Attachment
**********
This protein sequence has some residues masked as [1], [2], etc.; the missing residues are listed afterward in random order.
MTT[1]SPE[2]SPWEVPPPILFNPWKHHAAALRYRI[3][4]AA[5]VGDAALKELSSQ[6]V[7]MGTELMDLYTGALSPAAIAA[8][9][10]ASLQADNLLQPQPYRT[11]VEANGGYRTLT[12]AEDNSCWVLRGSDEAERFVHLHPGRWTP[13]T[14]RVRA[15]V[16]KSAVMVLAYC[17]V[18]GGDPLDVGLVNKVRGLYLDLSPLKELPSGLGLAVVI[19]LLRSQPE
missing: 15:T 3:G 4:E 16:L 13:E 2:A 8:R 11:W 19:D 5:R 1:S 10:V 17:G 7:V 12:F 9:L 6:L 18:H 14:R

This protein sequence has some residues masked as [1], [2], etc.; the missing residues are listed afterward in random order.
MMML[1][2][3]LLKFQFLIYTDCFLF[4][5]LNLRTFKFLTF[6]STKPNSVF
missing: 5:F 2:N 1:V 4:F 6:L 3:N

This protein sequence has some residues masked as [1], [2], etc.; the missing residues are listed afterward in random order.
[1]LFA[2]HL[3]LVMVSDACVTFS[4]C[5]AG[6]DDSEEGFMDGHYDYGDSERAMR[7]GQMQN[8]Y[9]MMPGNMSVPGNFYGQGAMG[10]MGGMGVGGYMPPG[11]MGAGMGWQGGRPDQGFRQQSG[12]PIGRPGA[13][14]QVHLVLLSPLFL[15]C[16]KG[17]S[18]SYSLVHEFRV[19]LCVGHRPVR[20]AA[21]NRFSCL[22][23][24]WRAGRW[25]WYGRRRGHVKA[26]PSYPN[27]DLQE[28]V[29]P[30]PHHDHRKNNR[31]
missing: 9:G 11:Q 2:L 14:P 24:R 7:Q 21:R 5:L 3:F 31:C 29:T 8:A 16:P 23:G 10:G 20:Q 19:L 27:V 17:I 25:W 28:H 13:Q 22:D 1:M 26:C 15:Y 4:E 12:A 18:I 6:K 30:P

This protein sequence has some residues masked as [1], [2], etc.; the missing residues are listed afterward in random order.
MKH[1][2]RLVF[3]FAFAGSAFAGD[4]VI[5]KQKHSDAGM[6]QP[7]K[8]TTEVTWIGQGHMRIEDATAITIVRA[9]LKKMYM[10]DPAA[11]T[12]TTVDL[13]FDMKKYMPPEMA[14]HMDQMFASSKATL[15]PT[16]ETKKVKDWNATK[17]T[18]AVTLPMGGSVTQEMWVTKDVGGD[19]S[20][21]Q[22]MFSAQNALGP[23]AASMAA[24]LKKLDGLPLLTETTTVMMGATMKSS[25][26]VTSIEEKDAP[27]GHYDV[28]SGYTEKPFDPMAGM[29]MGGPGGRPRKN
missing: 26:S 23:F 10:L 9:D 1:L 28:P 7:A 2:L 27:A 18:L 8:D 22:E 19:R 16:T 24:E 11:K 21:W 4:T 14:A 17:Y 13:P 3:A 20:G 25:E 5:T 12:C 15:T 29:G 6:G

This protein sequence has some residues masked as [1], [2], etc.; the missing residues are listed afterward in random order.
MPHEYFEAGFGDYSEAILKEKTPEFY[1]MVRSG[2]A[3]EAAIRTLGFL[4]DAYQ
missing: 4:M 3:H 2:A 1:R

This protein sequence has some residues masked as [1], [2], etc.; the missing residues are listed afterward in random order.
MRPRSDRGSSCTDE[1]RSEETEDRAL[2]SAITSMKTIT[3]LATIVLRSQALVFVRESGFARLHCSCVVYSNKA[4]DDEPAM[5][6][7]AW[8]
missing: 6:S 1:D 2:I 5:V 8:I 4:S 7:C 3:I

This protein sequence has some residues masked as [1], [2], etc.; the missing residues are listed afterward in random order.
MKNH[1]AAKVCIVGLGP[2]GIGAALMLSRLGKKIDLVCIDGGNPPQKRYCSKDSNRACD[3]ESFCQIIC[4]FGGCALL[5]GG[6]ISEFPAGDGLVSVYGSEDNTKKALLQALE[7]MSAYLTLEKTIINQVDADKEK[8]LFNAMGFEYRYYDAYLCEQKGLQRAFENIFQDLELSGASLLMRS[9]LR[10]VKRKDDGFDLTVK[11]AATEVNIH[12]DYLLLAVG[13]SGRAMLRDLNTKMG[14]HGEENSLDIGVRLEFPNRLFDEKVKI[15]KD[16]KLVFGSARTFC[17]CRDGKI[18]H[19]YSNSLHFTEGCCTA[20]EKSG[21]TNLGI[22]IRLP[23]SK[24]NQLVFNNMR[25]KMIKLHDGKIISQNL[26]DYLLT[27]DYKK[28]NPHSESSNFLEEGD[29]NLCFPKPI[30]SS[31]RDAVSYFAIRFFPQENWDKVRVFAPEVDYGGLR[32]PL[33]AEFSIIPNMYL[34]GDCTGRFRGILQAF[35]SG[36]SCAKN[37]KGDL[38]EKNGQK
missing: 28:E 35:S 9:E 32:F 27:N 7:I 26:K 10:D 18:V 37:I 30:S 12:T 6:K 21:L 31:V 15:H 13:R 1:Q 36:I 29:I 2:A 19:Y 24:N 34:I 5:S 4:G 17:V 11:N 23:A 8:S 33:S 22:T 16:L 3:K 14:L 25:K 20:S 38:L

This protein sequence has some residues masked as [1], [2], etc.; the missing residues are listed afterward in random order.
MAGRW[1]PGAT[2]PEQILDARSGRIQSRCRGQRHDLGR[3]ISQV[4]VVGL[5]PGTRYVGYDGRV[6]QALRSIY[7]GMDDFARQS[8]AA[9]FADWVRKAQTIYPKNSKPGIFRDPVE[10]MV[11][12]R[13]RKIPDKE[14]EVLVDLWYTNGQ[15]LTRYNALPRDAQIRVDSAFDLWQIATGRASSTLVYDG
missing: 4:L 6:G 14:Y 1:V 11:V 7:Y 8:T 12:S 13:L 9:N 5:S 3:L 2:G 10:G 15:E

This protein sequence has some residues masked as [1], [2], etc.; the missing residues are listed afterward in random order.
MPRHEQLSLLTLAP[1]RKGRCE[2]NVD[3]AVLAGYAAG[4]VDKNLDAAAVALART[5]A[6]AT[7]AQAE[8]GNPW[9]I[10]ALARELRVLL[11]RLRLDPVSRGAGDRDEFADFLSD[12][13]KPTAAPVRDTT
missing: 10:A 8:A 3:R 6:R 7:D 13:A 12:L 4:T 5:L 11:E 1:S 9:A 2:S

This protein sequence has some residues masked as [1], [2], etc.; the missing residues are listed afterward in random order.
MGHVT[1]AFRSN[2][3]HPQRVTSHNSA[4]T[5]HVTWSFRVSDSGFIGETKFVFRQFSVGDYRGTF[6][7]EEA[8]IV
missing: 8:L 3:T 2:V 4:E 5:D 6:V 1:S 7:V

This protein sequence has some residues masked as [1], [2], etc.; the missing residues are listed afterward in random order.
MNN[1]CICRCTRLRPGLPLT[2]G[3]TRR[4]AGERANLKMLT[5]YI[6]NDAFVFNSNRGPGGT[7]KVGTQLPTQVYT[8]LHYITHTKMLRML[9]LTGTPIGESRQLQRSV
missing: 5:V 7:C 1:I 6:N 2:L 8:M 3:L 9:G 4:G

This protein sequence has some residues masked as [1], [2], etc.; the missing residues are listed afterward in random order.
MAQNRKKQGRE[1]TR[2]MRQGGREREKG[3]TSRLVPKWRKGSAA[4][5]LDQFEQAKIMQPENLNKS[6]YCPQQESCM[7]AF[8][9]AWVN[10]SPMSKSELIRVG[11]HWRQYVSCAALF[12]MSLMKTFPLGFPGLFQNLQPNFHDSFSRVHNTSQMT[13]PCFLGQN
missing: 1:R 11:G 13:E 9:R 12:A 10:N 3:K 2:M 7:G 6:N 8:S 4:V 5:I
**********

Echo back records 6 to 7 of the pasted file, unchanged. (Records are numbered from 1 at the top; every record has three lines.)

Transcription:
This protein sequence has some residues masked as [1], [2], etc.; the missing residues are listed afterward in random order.
MRPRSDRGSSCTDE[1]RSEETEDRAL[2]SAITSMKTIT[3]LATIVLRSQALVFVRESGFARLHCSCVVYSNKA[4]DDEPAM[5][6][7]AW[8]
missing: 6:S 1:D 2:I 5:V 8:I 4:S 7:C 3:I

This protein sequence has some residues masked as [1], [2], etc.; the missing residues are listed afterward in random order.
MKNH[1]AAKVCIVGLGP[2]GIGAALMLSRLGKKIDLVCIDGGNPPQKRYCSKDSNRACD[3]ESFCQIIC[4]FGGCALL[5]GG[6]ISEFPAGDGLVSVYGSEDNTKKALLQALE[7]MSAYLTLEKTIINQVDADKEK[8]LFNAMGFEYRYYDAYLCEQKGLQRAFENIFQDLELSGASLLMRS[9]LR[10]VKRKDDGFDLTVK[11]AATEVNIH[12]DYLLLAVG[13]SGRAMLRDLNTKMG[14]HGEENSLDIGVRLEFPNRLFDEKVKI[15]KD[16]KLVFGSARTFC[17]CRDGKI[18]H[19]YSNSLHFTEGCCTA[20]EKSG[21]TNLGI[22]IRLP[23]SK[24]NQLVFNNMR[25]KMIKLHDGKIISQNL[26]DYLLT[27]DYKK[28]NPHSESSNFLEEGD[29]NLCFPKPI[30]SS[31]RDAVSYFAIRFFPQENWDKVRVFAPEVDYGGLR[32]PL[33]AEFSIIPNMYL[34]GDCTGRFRGILQAF[35]SG[36]SCAKN[37]KGDL[38]EKNGQK
missing: 28:E 35:S 9:E 32:F 27:N 7:I 26:K 10:D 18:V 37:I 30:S 12:T 6:K 21:L 31:V 15:H 13:R 1:Q 36:I 29:I 2:A 19:Y 24:N 34:I 5:S 4:G 17:V 11:N 23:A 8:S 33:S 22:T 16:L 3:K 14:L 25:K 20:S 38:L